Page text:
Sunday, 29 March 2015

Stirling and Doune Castles

Historic Scotland membership is great value for money, but to make it even better why not visit 2 sites in one day?

First stop was Stirling Castle, a place I have been several times in the past.

Robert the Bruce statue outside Stirling Castle
Forework and circular towers
Colours of the Argyll and Sutherland Highlanders in the regimental museum
One of the Stirling Heads which adorned the ceiling of the King's Inner Hall in the palace.
Stirling Castle commands a vantage point over the surrounding land
Eight miles to the north-west of Stirling lies Doune Castle, home of Robert of Albany, Regent of Scotland from 1388 till 1420.

The castle has taken on a new role in more recent times, recognisable to many as one of the location used in the making of Monty Python and the Holy Grail, along with other films and television dramas.

Doune Castle
Great Hall with central fire basket
The Lord's Hall, with timber panelling and minstrel's gallery above
Saltire flying from the top of the castle
View of the kitchen from inside the large fireplace
Courtyard and well

Wednesday, 18 March 2015


As promised to myself, we took another very enjoyable trip up the A82 with the aim of visiting Glencoe.

Just short of Bridge of Orchy, the pyramid shaped Beinn Dorain caught our eye again and so we stopped for a couple of photographs.

The Rio Tinto Alcan train runs regularly to Fort William with a cargo of alumina and we were on time to see it coming back down the line.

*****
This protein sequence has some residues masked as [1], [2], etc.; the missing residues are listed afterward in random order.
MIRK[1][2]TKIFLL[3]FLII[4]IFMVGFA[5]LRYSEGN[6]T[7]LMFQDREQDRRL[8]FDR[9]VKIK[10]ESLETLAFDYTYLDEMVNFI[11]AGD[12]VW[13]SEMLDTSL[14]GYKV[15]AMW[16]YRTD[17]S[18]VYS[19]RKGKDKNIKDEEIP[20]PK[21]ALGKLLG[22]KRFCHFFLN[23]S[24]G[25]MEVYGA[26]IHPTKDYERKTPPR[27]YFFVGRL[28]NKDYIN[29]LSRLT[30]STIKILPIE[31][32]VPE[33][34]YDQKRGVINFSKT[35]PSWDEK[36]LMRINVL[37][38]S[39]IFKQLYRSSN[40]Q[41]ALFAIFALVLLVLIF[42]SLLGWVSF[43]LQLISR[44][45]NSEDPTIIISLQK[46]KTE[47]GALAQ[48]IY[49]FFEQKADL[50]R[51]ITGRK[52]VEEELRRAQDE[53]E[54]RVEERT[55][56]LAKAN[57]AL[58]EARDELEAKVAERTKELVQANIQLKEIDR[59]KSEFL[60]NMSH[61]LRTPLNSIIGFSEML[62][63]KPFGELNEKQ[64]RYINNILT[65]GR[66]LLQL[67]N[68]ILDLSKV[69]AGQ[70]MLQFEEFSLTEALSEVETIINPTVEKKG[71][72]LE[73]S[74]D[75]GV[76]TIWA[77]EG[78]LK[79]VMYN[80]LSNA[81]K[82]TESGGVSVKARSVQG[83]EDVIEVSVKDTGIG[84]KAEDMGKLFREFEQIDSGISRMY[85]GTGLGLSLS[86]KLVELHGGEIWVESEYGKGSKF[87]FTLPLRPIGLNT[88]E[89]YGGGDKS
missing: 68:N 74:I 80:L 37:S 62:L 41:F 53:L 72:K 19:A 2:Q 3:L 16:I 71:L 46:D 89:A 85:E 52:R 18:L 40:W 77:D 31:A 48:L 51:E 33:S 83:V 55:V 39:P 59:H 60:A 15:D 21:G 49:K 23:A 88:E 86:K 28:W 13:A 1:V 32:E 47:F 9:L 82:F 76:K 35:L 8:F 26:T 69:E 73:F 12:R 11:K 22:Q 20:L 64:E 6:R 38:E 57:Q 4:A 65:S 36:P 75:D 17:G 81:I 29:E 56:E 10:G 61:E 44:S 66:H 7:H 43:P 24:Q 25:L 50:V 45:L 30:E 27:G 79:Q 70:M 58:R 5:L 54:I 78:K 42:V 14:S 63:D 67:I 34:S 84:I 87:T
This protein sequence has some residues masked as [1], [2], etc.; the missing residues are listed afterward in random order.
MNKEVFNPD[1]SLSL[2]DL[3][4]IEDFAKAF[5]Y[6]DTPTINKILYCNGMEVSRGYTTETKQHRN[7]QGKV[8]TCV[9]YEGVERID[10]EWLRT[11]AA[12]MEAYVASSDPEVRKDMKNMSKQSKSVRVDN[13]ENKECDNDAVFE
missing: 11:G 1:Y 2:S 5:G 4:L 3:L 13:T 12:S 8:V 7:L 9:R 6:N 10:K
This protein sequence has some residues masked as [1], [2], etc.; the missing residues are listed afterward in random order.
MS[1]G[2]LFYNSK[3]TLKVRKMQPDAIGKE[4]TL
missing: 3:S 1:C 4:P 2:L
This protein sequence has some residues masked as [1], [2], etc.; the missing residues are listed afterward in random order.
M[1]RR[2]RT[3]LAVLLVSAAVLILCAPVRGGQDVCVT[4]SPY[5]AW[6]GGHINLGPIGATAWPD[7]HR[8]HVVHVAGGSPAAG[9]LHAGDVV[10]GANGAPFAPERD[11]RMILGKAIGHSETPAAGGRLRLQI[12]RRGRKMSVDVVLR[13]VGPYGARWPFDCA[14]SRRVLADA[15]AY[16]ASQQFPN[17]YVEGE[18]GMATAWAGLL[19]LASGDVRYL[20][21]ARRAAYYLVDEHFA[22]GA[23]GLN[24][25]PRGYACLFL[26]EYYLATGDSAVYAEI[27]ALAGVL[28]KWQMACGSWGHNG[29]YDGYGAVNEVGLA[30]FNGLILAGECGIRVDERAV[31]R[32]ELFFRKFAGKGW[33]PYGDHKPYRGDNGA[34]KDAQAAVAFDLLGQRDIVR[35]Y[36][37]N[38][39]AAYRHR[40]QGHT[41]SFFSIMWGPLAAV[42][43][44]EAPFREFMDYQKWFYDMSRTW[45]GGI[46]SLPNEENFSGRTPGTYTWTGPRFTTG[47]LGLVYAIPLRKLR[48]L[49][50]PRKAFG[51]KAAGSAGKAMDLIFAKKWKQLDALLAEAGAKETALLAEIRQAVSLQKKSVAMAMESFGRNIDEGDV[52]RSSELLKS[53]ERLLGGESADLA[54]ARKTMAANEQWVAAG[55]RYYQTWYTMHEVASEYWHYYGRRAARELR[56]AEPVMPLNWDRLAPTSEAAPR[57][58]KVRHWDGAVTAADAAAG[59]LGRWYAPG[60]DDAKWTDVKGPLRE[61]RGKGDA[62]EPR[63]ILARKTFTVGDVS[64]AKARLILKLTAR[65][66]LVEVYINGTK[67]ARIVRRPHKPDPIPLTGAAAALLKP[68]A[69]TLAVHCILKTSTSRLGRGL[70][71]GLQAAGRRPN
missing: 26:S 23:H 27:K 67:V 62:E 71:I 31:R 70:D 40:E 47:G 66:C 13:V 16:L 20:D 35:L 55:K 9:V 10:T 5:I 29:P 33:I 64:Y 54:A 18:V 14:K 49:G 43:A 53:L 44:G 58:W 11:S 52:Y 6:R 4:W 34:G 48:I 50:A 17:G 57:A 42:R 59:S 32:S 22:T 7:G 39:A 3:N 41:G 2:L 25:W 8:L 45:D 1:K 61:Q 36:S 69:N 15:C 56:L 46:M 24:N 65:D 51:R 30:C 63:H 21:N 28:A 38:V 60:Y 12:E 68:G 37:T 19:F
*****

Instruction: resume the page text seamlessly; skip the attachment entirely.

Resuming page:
Next stop was Lochan na h-Achlaise where the distant snow-topped mountains were reflecting beautifully in the still water.

We eventually reached Kingshouse Hotel where we stopped in the carpark for a cuppa and a sandwich. The wildlife inhabitants soon came by to visit us and were happy to pose to have their photographs taken.

After our break it was time to get back on the road. We drove into Glen Coe and parked the car for a walk up the Devil's Staircase. The uphill walk was long and tiring but the hike was worth the energy spent. Once at the summit, which still had patches of snow lying, we had a view towards the Mamores beyond Kinlochleven.

We left the footpath and headed west for a view of the Three Sisters, three shoulders of Bidean nam Bian, the highest peak in Argyll. Although the day was generally bright and sunny there was a haze which hung around most of the time.

Back at the base of the Devil's Staircase it was time for another coffee and sandwich to replenish ourselves and for one last photo opportunity before leaving Glencoe.

At the foot of Buachaille Etive Mor is Lagnagarbh Hut which is owned by the National Trust for Scotland and provides accomodation, mainly for climbers.

On our way home we stopped at Loch Tulla in time for the sun setting on a very enjoyable day out. There are still many areas of Glencoe to be explored, so I'm sure I will have at least one more visit this year.